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Writer, Father. Entrepreneur. Bum. Atheist. Recluse. Garhwali. Foodie. Downloader. Drifter. In no particular order.


new entry in the book of inanity

The SPAM you may not know of
(Especially, if you are an Indian, and a vegetarian)

SPAM luncheon meat is a canned precooked meat product made by the Hormel Foods Corporation. The product has become part of many jokes and urban legends about mystery meat, which has made it part of pop culture and folklore. Introduced on July 5, 1937, the name "Spam" was chosen in the 1930s when the product, whose original name was far less memorable (Hormel Spiced Ham), began to lose market share. The name was chosen from multiple entries in a naming contest. A Hormel official once stated that the original meaning of the name Spam was "Shoulder of Pork And haM".

Spam was one of the few meat products included in the British food rationing that began in World War II (and continued for a number of years after the war), and the British grew heartily tired of it.The Monty Python comedy troupe used this as the context for their "Spam" sketch, in which the menu at a greasy spoon cafe consists entirely of dishes containing one or more portions of Spam.

Now, the spam you do know of

(Presuming you hold an email account and check it frequently too. Notice the use of small letters, unlike the capital letters in the brand name, as prescribed by the law.)

The repetitious nature of the Monty Python sketch, in which the customer becomes more and more exasperated by the appearances of "Spam" in every menu item, gave rise to the term Spam as the common term for unsolicited bulk electronic messages. Earlier, the term was used as a verb to describe widespread dissemination of derogatory (and often untrue) postings and messages about a person ("She was getting spammed all over the Internet.").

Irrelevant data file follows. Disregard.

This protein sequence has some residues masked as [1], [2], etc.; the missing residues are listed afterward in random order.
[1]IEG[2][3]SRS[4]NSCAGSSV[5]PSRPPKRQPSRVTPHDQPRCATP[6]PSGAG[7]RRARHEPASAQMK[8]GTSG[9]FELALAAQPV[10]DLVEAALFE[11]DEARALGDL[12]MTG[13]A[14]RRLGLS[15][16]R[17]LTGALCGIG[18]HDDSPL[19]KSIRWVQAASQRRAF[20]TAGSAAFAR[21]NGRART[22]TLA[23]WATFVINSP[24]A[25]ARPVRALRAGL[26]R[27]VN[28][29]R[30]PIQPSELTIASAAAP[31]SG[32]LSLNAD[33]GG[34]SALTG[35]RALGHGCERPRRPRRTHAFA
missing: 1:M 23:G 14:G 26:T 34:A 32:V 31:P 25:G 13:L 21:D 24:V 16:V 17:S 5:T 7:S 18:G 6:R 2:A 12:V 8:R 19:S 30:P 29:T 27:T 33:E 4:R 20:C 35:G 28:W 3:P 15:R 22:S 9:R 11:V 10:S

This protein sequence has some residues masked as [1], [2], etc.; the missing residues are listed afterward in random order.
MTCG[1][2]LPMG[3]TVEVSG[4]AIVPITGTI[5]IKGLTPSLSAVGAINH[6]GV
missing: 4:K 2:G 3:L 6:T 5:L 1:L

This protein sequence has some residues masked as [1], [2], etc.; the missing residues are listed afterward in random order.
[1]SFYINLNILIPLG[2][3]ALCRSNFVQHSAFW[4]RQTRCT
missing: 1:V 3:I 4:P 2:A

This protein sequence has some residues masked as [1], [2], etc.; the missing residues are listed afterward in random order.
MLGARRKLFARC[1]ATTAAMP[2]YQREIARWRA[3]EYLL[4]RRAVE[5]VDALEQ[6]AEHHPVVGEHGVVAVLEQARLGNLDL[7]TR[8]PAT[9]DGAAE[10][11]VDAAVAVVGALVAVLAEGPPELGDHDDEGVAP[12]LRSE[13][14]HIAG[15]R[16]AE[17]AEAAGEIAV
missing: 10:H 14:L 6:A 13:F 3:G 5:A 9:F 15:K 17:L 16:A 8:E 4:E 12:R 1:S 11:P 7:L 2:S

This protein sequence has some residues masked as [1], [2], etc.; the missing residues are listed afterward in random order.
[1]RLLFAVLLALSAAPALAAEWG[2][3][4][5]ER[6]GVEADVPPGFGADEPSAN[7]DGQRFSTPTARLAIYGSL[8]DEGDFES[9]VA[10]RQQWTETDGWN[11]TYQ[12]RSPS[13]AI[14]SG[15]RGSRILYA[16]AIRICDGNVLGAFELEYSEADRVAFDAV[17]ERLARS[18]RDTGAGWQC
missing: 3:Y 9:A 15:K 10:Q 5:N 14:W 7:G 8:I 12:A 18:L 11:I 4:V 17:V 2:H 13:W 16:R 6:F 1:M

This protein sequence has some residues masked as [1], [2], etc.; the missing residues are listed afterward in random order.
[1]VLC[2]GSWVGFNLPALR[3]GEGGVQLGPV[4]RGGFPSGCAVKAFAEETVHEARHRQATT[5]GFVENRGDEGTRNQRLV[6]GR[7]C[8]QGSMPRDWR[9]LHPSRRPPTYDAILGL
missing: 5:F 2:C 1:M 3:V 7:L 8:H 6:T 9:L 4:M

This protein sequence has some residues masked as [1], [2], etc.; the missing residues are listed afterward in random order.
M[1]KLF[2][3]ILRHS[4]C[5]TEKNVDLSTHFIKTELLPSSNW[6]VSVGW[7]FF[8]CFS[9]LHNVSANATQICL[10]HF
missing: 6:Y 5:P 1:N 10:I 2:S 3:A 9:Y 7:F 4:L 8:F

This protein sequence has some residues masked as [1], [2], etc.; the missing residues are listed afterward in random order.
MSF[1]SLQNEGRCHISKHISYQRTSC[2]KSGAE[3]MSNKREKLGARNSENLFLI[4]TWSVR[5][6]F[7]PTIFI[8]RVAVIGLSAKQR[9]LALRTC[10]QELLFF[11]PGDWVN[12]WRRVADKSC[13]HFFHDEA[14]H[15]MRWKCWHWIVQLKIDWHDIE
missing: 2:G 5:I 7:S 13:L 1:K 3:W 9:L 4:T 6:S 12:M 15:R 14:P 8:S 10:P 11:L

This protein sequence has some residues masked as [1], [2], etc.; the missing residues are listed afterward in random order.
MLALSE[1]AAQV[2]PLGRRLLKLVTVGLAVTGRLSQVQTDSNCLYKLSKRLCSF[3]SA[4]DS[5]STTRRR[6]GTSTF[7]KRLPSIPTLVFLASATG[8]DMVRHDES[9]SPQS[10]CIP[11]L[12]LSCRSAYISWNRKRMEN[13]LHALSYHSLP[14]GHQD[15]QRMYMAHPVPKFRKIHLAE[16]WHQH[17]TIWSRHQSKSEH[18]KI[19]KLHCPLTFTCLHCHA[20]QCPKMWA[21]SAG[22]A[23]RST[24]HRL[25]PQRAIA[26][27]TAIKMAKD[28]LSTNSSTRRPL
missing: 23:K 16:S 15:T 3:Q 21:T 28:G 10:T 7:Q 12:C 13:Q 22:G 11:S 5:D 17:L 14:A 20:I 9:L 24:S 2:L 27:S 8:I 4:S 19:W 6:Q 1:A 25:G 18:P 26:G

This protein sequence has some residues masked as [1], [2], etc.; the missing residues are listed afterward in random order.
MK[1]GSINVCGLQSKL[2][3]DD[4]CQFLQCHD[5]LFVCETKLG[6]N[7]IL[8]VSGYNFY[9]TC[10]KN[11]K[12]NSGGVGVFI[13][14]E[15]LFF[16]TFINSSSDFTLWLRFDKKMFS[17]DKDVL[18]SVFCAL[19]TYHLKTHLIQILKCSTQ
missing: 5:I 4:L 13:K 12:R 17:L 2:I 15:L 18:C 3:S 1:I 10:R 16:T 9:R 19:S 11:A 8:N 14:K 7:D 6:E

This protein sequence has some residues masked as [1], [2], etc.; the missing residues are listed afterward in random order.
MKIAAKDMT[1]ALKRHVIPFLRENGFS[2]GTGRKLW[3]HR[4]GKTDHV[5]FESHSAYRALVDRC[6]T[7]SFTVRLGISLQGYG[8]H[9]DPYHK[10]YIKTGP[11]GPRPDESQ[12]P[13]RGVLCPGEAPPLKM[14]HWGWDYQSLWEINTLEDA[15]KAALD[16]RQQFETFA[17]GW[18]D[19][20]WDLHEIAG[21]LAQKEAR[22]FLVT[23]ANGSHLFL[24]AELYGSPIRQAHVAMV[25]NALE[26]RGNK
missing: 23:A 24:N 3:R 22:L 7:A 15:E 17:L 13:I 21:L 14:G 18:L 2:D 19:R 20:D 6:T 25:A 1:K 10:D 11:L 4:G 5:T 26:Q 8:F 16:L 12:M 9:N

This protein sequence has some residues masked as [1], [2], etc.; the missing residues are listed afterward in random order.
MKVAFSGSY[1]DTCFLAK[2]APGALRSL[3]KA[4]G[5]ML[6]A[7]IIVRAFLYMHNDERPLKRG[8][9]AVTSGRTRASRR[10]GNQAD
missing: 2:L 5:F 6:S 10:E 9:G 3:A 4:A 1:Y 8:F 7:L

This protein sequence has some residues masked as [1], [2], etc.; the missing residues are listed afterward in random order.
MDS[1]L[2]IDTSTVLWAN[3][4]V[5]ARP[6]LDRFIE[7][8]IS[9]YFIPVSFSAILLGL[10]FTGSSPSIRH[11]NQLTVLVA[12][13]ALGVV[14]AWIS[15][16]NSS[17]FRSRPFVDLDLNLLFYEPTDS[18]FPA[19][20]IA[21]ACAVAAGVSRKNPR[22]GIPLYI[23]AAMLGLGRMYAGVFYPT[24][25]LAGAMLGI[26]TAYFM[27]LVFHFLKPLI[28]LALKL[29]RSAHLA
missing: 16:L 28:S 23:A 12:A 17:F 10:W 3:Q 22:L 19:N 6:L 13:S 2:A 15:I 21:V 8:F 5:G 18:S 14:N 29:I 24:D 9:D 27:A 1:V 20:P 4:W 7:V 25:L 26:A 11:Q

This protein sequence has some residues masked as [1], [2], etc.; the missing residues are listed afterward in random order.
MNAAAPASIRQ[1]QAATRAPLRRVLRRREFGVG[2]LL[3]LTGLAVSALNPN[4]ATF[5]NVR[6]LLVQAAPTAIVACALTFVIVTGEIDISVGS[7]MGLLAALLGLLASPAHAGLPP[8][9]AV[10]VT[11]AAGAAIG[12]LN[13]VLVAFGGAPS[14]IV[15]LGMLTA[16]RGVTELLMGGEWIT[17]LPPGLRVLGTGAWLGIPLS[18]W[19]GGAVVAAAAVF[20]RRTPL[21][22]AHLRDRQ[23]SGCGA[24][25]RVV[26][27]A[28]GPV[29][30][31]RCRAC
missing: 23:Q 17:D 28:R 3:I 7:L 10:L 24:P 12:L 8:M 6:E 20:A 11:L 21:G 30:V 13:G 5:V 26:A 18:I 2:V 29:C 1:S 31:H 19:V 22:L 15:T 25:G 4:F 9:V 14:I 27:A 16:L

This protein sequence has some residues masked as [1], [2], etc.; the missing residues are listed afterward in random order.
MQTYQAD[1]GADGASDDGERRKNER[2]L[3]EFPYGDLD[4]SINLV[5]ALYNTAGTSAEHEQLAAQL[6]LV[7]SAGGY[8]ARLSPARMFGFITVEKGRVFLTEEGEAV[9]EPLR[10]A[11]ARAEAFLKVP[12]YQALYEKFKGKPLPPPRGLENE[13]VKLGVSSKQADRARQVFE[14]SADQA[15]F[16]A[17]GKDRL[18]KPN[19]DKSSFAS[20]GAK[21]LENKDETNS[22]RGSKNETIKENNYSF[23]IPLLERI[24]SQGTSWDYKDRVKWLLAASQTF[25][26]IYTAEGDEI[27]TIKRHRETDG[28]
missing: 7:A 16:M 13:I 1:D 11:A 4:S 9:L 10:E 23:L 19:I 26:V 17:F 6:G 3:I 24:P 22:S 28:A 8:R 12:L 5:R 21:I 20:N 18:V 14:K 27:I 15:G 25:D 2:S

Hormel does not object to the term, but insists that it be spelled in lower case so as to distinguish it from its capitalized SPAM trademark. Hormel objects to Spam's "product identity" (for example, images of Spam cans) being used in relation to spamming, and has filed lawsuits against companies which have attempted to trademark words containing "Spam".

In 1998, the New Oxford Dictionary of English, which had previously only defined "Spam" in relation to the trademarked food product, added a second definition to its entry: "Irrelevant or inappropriate messages sent on the Internet to a large number of newsgroups or users."

(Edited from a wikipedia article)